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Nutrilite nurtures blueberries at organic Trout Lake Farm

Nutrilite nurtures blueberries at organic Trout Lake Farm

Harvesting is a key step in any farming endeavor, especially so when growing botanicals for Nutrilite supplements.  

At the organic Nutrilite Farm in Trout Lake, Washington, those botanicals include blueberries. How does the farm team know when they are ready? 

Tapping into years of experience, they look for the precise shade of blue on a ripening berry and they run tests on the sugar content looking for ideal levels. But Danielle Kruse, farm manager at Trout Lake West, said there’s another tried and true way: “Mainly you just taste it.” 

The power of blue 

Who wouldn’t want that job? The Nutrilite farm team knows that blueberries are a powerhouse of nutrients that give your body much needed antioxidants and beneficial plant nutrients. But they haven’t forgotten that they’re also a sweet treat to pop into your mouth. 

In fact, more people should be eating blueberries and other blue and purple produce. Research shows that of all the colors of plant nutrients, blue and purple are the least consumed globally. That means many people are missing out on key phytonutrients that have been shown to support vascular health, cognitive health and eye health. 

Trout Lake West has four acres dedicated to the little berries, which are destined for Nutrilite supplements like Nutrilite Double X, Concentrated Fruits and Vegetables and Nutrilite Kids Multivitamin Gummies. 

Ideal growing climate 

The farm, tucked into an organic valley in the Cascade Mountains, has ideal growing conditions for blueberries as well as echinacea, dandelion and valerian: mild summer days and nights that are cooled by the glacier on nearby Mt. Adams.  

In general, it’s about 10 degrees cooler than its counterpart Trout Lake East. In a warmer climate with hot days, the berries would be at risk for sun damage. At Trout Lake West, the glacier takes care of that, Danielle said.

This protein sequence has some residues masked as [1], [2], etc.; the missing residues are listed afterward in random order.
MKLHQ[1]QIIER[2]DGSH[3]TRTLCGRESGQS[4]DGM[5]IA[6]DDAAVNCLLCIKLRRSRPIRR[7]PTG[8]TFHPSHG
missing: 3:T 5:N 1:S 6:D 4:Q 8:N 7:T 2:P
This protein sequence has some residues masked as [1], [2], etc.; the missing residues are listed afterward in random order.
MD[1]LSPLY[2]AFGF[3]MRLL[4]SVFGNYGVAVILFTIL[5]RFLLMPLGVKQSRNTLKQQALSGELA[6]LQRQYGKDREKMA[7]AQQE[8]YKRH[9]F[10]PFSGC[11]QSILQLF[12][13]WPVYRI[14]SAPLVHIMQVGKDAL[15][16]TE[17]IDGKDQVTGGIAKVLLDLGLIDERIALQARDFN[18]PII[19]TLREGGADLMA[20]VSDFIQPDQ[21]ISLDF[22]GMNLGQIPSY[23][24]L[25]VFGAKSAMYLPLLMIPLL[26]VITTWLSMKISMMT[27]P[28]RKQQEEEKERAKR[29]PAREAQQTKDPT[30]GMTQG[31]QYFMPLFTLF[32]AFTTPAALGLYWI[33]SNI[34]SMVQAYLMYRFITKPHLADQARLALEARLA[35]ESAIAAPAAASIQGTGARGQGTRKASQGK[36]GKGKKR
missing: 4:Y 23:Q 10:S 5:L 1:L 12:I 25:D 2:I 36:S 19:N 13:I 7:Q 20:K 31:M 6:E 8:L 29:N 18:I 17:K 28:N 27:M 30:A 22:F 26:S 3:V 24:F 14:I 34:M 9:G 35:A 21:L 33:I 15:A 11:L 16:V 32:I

“The cold air comes down off the mountain and into the valley at night,” she said. “It ultimately gives us a sweeter, better fruit. Extreme heat can damage this sensitive fruit.” 

Blueberry bushes can produce fruit for up to 30 years and the bushes at Trout Lake are 3-15 years old. The bush varieties were specifically chosen for their high yield and nutrient-rich berry. One bush will produce several hundred berries that are rich in anthocyanins, the antioxidants that give blueberries their vibrant purple-blue color and provide several benefits that support your health. 

Nurturing the fruit 

Danielle and her team take care to nurture the bushes throughout the year. They’re simple, small twigs when they’re first planted. Over the years they prune them and fertilize the soil with organic compost and sulfur to ensure the ideal growing environment for the fruit. The bushes are also treated to drip irrigation, ensuring a steady stream of just the right amount of water with no waste. 

“Our drip irrigation keeps our bushes hydrated and healthy, while also helping us conserve water,” she said. 

Meanwhile, they are tracking every decision made with the crop, from watering schedules to compost or fertilizer applications, keeping careful records to ensure traceability and long-term success of the plants and soil. 

Bye-bye, birdie 

In June, after the bush has blossomed and the fruit begins to form, they also cover the fields with 12-foot-high netting to protect the crop from hungry birds looking for a meal. “The birds really love them, so we put it up temporarily and then take it down after harvest,” she said.  

Once the fruit passes the taste test (among others), it’s time for harvest. A shaker comes through and harvests the fruit, filling up plastic tote after plastic tote with the blue superfood. The totes are immediately taken to the onsite freezer. 

That fast freezing means the nutrients are locked in for their journey to processing and their eventual destination of Nutrilite supplements. 


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* Unless indicated on the product label, Nutrilite products and ingredients are not organic.